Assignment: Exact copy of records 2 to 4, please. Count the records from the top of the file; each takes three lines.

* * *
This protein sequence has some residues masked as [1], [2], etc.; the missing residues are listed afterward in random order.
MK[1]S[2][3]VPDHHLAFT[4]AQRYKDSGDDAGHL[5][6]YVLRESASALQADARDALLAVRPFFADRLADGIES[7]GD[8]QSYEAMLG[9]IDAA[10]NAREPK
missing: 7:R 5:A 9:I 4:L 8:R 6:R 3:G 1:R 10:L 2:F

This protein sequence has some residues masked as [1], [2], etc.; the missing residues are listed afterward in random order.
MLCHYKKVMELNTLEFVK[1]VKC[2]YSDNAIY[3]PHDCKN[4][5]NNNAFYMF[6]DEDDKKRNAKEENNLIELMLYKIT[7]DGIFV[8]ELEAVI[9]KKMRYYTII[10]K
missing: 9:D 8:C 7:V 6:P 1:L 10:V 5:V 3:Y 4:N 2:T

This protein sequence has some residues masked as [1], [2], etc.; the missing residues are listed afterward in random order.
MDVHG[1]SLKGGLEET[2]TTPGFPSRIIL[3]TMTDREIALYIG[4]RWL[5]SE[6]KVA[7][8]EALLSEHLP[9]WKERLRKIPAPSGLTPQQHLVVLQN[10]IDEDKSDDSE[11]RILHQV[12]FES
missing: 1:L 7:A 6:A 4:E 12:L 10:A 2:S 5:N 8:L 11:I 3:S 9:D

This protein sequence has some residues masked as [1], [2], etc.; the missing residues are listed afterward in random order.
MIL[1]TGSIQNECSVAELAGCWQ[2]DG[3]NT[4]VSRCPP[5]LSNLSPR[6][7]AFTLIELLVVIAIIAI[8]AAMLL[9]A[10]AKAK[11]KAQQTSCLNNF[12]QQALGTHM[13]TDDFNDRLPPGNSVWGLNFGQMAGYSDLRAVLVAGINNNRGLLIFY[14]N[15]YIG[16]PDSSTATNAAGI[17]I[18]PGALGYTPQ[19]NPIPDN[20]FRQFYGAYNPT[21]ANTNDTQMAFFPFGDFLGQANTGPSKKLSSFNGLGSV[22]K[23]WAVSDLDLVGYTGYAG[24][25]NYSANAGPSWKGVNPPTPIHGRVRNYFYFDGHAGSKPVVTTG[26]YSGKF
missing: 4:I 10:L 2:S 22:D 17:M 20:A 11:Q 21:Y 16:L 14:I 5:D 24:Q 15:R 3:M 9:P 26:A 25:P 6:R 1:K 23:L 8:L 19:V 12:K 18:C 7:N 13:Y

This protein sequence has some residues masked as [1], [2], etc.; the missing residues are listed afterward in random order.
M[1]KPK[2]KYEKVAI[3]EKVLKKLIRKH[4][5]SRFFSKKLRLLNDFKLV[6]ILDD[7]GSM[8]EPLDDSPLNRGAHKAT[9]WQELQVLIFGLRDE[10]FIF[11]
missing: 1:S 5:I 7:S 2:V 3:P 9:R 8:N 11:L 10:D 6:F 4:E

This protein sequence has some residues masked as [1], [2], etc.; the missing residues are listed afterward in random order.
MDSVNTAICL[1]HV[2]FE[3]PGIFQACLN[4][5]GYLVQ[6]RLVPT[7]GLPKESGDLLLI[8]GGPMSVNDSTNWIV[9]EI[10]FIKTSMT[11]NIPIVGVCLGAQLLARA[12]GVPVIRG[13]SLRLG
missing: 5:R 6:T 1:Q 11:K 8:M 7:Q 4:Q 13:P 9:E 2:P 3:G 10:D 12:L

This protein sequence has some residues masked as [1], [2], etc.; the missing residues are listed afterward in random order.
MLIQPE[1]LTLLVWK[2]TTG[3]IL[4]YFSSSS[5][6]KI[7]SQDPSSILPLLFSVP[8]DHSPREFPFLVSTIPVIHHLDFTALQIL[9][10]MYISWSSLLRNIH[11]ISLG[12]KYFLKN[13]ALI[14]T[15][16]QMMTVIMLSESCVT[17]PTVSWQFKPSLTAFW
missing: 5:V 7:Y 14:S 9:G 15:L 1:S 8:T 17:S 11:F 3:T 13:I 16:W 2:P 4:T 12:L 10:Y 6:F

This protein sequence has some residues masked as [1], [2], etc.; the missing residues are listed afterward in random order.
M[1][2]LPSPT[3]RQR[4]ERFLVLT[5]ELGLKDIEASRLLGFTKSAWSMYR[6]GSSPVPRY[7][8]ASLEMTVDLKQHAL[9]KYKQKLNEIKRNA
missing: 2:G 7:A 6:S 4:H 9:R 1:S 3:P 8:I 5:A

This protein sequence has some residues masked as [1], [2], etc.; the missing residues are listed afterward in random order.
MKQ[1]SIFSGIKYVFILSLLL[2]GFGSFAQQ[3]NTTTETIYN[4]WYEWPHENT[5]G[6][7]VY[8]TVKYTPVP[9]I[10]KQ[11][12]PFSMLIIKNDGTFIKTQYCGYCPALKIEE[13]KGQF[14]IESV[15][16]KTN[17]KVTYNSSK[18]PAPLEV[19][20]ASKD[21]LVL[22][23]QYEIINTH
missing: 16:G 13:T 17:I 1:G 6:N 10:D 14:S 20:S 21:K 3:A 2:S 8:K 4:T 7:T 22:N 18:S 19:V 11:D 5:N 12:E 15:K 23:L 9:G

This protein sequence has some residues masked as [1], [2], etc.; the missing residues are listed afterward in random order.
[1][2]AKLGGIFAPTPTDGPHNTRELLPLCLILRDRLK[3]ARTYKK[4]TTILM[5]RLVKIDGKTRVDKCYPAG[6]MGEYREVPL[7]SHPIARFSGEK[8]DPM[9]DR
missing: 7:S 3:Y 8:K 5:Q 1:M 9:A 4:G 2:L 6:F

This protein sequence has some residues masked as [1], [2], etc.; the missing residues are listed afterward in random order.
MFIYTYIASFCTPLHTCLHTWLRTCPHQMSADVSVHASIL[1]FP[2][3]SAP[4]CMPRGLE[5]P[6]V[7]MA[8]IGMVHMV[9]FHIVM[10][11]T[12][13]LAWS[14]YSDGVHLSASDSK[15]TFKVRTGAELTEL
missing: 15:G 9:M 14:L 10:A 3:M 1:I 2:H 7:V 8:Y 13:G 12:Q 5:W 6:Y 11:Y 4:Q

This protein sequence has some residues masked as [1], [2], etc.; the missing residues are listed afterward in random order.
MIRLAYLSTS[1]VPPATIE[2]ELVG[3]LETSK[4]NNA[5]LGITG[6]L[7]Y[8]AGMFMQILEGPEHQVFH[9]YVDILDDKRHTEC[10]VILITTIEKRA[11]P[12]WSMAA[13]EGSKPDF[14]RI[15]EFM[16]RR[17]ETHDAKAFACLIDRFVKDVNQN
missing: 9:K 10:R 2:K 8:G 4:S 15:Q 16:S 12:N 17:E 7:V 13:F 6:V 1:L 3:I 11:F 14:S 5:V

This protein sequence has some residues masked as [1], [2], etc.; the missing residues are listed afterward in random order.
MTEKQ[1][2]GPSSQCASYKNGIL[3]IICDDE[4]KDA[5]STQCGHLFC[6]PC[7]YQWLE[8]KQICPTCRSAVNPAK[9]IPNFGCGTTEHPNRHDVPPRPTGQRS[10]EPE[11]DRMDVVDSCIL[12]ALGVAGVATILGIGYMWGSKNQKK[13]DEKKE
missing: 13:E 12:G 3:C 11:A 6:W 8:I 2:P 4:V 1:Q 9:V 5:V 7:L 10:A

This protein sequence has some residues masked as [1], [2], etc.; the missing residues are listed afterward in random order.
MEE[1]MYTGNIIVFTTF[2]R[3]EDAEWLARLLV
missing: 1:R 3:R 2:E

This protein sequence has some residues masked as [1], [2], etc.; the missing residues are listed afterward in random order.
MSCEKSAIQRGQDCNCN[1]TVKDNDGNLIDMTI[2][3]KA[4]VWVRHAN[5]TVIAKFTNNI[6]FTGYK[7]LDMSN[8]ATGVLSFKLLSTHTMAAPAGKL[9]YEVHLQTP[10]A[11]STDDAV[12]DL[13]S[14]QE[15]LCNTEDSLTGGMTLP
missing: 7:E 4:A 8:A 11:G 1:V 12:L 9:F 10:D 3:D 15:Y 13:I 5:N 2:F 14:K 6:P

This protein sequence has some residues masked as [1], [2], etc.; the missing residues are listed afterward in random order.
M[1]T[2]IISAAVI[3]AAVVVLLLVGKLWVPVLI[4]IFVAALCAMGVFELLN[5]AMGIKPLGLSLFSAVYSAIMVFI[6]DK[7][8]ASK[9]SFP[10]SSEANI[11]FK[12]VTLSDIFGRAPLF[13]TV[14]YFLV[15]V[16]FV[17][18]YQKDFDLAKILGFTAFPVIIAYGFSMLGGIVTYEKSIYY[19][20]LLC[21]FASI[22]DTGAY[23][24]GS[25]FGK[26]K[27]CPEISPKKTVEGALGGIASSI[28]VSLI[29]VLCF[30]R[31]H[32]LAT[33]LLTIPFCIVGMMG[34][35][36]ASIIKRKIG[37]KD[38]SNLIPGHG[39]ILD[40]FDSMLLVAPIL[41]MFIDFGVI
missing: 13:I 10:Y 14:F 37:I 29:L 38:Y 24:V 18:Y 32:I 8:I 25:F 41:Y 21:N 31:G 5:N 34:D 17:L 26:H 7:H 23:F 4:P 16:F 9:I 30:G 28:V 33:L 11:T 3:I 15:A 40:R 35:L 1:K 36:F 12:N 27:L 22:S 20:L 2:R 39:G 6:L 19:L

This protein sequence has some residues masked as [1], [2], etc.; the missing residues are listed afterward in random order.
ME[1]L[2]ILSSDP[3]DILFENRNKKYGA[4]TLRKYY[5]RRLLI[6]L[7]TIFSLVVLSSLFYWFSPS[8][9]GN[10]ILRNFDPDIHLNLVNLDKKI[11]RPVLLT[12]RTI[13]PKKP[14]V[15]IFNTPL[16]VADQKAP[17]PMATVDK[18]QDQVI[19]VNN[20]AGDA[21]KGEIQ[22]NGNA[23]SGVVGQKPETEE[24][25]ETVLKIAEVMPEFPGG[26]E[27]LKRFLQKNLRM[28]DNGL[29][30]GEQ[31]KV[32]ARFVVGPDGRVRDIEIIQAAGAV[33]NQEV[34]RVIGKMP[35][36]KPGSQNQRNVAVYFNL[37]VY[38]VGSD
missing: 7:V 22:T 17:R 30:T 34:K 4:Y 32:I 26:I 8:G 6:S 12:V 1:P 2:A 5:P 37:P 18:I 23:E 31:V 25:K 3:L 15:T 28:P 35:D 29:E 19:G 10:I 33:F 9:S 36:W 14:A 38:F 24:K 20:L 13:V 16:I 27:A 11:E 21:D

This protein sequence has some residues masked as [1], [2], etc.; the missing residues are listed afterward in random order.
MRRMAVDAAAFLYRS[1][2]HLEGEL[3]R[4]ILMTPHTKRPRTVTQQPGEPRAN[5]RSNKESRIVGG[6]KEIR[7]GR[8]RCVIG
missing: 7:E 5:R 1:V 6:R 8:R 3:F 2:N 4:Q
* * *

This protein sequence has some residues masked as [1], [2], etc.; the missing residues are listed afterward in random order.
MLCHYKKVMELNTLEFVK[1]VKC[2]YSDNAIY[3]PHDCKN[4][5]NNNAFYMF[6]DEDDKKRNAKEENNLIELMLYKIT[7]DGIFV[8]ELEAVI[9]KKMRYYTII[10]K
missing: 9:D 8:C 7:V 6:P 1:L 10:V 5:V 3:Y 4:N 2:T

This protein sequence has some residues masked as [1], [2], etc.; the missing residues are listed afterward in random order.
MDVHG[1]SLKGGLEET[2]TTPGFPSRIIL[3]TMTDREIALYIG[4]RWL[5]SE[6]KVA[7][8]EALLSEHLP[9]WKERLRKIPAPSGLTPQQHLVVLQN[10]IDEDKSDDSE[11]RILHQV[12]FES
missing: 1:L 7:A 6:A 4:E 12:L 10:A 2:S 5:N 8:L 11:I 3:S 9:D

This protein sequence has some residues masked as [1], [2], etc.; the missing residues are listed afterward in random order.
MIL[1]TGSIQNECSVAELAGCWQ[2]DG[3]NT[4]VSRCPP[5]LSNLSPR[6][7]AFTLIELLVVIAIIAI[8]AAMLL[9]A[10]AKAK[11]KAQQTSCLNNF[12]QQALGTHM[13]TDDFNDRLPPGNSVWGLNFGQMAGYSDLRAVLVAGINNNRGLLIFY[14]N[15]YIG[16]PDSSTATNAAGI[17]I[18]PGALGYTPQ[19]NPIPDN[20]FRQFYGAYNPT[21]ANTNDTQMAFFPFGDFLGQANTGPSKKLSSFNGLGSV[22]K[23]WAVSDLDLVGYTGYAG[24][25]NYSANAGPSWKGVNPPTPIHGRVRNYFYFDGHAGSKPVVTTG[26]YSGKF
missing: 4:I 10:L 2:S 22:D 17:M 20:A 11:Q 21:Y 16:L 14:I 5:D 24:Q 15:R 3:M 9:P 26:A 25:P 6:R 1:K 23:L 8:L 19:V 12:K 18:C 7:N 13:Y